Review: Side Effects
Young Emily welcomes home her white-collar criminal husband from jail, but depression takes over as her life is not the one she knew before. A chance meeting with a new psychiatrist offers Emily a path to happiness through a new drug, but former relationships, past incidents, and unforeseen side effects start to alter her world, and everyone around her.
Who’s In It?
Director Steven Soderberg joins some of his favourite (and attractive) actors with some new talented(and attractive) ones as well. Rooney Mara plays Emily Taylor, Channing Tatum (Magic Mike, Haywire) is her husband, Jude Law (Contagion) is Emily’s dedicated psychiatrist, while Catherine Zeta-Jones is a welcomed presence as her past counselor.
Yet another beautiful, glossy, and curious film by Soderbergh who has been on a solid run of late, Side Effects is a gripping and gorgeous, if not at occasionally rushed and convoluted. A Soderbergh movie is easy to spot, with intimate, extended close-ups of his stars, and a cast of whom carry with them both an earnestness and mystery. Music seemingly plays underneath every scene, implying an a sense of urgency; but you’re always in good hands.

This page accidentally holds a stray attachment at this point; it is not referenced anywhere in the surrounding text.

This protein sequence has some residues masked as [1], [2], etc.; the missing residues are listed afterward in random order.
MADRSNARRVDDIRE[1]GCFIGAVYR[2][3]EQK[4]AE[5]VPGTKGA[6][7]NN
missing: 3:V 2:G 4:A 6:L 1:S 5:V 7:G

While there are threads connecting his films, Soderbergh is always experimental, and here he presents a complex and suspenseful mystery, with characters looking to better themselves psychologically, financially, and personally, skirting the line between risk and reward. It is more than just a commentary on our highly medicated society, but that certainly is there underneath.
The film opens with a slow zoom on an apartment window, suggesting what we are about to see is a dramatic peak into the lives of a select few. Inside we see a blood-stained hallway and an ominous card, and quickly flashback to Emily visiting her imprisoned husband Martin just a day before his release.
In his brown jumpsuit, he could be a common thug, a drug dealer perhaps. On his return, we learn he was convicted of insider trading, loves his mother and his wife, and is ready to get back on top again. Looks are deceiving, and not everything is exactly as it seems, as Soderbergh, with his wonderful cast, slowly unravels a captivating drama that is the first great movie of 2013. Thank goodness.
Should You See It?
Yes, and pay attention, for you may have to see it twice.
“You watch the commercial on TV, you see people are getting better,” says a concerned mother, referring to a new (and fictional) drug being prescribed by a financially-compensated doctor.